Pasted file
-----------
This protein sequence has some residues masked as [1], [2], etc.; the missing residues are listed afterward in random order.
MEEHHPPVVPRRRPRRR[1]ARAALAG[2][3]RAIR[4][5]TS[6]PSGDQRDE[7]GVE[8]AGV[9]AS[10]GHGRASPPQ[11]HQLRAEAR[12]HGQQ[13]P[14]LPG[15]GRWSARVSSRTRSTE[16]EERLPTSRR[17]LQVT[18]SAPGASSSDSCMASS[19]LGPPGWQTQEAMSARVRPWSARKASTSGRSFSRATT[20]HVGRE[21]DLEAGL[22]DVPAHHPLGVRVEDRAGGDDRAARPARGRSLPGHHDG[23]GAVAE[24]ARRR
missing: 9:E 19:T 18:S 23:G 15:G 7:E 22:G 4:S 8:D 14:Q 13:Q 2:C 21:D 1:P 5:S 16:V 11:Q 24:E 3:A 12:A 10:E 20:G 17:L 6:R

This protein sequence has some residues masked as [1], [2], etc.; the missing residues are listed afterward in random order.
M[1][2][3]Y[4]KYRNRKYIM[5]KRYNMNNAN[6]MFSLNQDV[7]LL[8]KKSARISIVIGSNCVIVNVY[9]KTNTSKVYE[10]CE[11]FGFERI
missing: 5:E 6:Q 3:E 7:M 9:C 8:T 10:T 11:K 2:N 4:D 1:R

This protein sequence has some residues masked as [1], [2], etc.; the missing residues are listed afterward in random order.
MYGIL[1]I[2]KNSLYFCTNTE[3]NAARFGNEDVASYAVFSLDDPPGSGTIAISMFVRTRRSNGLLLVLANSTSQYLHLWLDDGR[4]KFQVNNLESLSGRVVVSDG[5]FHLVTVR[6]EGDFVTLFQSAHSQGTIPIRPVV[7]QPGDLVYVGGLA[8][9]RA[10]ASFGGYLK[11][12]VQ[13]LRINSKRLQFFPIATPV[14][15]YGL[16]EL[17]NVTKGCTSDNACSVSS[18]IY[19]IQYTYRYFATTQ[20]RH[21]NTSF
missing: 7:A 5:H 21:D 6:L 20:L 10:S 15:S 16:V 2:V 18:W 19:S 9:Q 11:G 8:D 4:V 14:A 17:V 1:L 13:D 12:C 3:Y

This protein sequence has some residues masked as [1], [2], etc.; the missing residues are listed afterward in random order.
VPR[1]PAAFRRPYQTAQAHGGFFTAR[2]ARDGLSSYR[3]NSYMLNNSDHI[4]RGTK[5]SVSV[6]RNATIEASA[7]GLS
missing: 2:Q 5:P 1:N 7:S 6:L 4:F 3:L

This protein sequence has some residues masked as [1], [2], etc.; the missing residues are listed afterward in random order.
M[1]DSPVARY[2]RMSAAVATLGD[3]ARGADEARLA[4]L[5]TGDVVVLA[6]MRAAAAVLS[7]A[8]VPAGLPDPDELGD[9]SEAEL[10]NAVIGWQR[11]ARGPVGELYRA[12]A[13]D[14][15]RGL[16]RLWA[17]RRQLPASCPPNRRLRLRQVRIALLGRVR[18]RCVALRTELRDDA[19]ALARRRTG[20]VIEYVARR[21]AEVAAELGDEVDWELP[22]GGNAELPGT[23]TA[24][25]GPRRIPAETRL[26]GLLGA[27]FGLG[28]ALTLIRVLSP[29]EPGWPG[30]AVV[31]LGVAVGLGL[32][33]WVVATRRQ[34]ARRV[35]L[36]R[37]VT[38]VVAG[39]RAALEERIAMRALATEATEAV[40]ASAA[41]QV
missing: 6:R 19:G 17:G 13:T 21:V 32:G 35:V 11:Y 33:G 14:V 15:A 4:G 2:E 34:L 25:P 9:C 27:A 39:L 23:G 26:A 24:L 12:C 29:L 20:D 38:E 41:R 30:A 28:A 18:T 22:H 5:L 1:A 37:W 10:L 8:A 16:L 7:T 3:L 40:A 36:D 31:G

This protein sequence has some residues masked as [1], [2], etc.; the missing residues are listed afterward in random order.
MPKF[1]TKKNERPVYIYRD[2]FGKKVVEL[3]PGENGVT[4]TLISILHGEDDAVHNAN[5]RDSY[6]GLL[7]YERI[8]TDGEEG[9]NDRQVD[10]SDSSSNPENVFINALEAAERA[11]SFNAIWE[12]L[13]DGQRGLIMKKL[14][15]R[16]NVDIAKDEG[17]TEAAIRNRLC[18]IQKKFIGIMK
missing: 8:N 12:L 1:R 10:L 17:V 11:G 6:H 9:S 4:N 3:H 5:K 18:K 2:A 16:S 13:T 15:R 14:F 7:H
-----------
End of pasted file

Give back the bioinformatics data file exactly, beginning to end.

This protein sequence has some residues masked as [1], [2], etc.; the missing residues are listed afterward in random order.
MEEHHPPVVPRRRPRRR[1]ARAALAG[2][3]RAIR[4][5]TS[6]PSGDQRDE[7]GVE[8]AGV[9]AS[10]GHGRASPPQ[11]HQLRAEAR[12]HGQQ[13]P[14]LPG[15]GRWSARVSSRTRSTE[16]EERLPTSRR[17]LQVT[18]SAPGASSSDSCMASS[19]LGPPGWQTQEAMSARVRPWSARKASTSGRSFSRATT[20]HVGRE[21]DLEAGL[22]DVPAHHPLGVRVEDRAGGDDRAARPARGRSLPGHHDG[23]GAVAE[24]ARRR
missing: 9:E 19:T 18:S 23:G 15:G 7:E 22:G 4:S 8:D 14:Q 13:Q 2:C 21:D 1:P 5:S 16:V 11:Q 24:E 3:A 12:A 10:E 20:G 17:L 6:R

This protein sequence has some residues masked as [1], [2], etc.; the missing residues are listed afterward in random order.
M[1][2][3]Y[4]KYRNRKYIM[5]KRYNMNNAN[6]MFSLNQDV[7]LL[8]KKSARISIVIGSNCVIVNVY[9]KTNTSKVYE[10]CE[11]FGFERI
missing: 5:E 6:Q 3:E 7:M 9:C 8:T 10:T 11:K 2:N 4:D 1:R

This protein sequence has some residues masked as [1], [2], etc.; the missing residues are listed afterward in random order.
MYGIL[1]I[2]KNSLYFCTNTE[3]NAARFGNEDVASYAVFSLDDPPGSGTIAISMFVRTRRSNGLLLVLANSTSQYLHLWLDDGR[4]KFQVNNLESLSGRVVVSDG[5]FHLVTVR[6]EGDFVTLFQSAHSQGTIPIRPVV[7]QPGDLVYVGGLA[8][9]RA[10]ASFGGYLK[11][12]VQ[13]LRINSKRLQFFPIATPV[14][15]YGL[16]EL[17]NVTKGCTSDNACSVSS[18]IY[19]IQYTYRYFATTQ[20]RH[21]NTSF
missing: 7:A 5:H 21:D 6:L 20:L 10:S 15:S 16:V 2:V 18:W 19:S 9:Q 11:G 8:D 4:V 14:A 17:V 1:L 13:D 12:C 3:Y

This protein sequence has some residues masked as [1], [2], etc.; the missing residues are listed afterward in random order.
VPR[1]PAAFRRPYQTAQAHGGFFTAR[2]ARDGLSSYR[3]NSYMLNNSDHI[4]RGTK[5]SVSV[6]RNATIEASA[7]GLS
missing: 2:Q 5:P 1:N 7:S 6:L 4:F 3:L

This protein sequence has some residues masked as [1], [2], etc.; the missing residues are listed afterward in random order.
M[1]DSPVARY[2]RMSAAVATLGD[3]ARGADEARLA[4]L[5]TGDVVVLA[6]MRAAAAVLS[7]A[8]VPAGLPDPDELGD[9]SEAEL[10]NAVIGWQR[11]ARGPVGELYRA[12]A[13]D[14][15]RGL[16]RLWA[17]RRQLPASCPPNRRLRLRQVRIALLGRVR[18]RCVALRTELRDDA[19]ALARRRTG[20]VIEYVARR[21]AEVAAELGDEVDWELP[22]GGNAELPGT[23]TA[24][25]GPRRIPAETRL[26]GLLGA[27]FGLG[28]ALTLIRVLSP[29]EPGWPG[30]AVV[31]LGVAVGLGL[32][33]WVVATRRQ[34]ARRV[35]L[36]R[37]VT[38]VVAG[39]RAALEERIAMRALATEATEAV[40]ASAA[41]QV
missing: 6:R 19:G 17:G 13:T 21:V 32:G 35:V 11:Y 33:G 14:V 15:A 4:G 2:E 34:L 25:P 9:C 27:A 39:L 23:G 26:A 24:L 12:C 29:L 20:D 38:E 41:R 30:A 28:A 18:T 22:H 5:L 1:A 37:W 10:L 8:A 16:L 7:T 3:L 40:A 36:D 31:G

This protein sequence has some residues masked as [1], [2], etc.; the missing residues are listed afterward in random order.
MPKF[1]TKKNERPVYIYRD[2]FGKKVVEL[3]PGENGVT[4]TLISILHGEDDAVHNAN[5]RDSY[6]GLL[7]YERI[8]TDGEEG[9]NDRQVD[10]SDSSSNPENVFINALEAAERA[11]SFNAIWE[12]L[13]DGQRGLIMKKL[14][15]R[16]NVDIAKDEG[17]TEAAIRNRLC[18]IQKKFIGIMK
missing: 8:N 12:L 1:R 10:L 17:V 11:G 6:H 9:S 4:N 3:H 5:K 18:K 2:A 16:S 13:T 15:R 14:F 7:H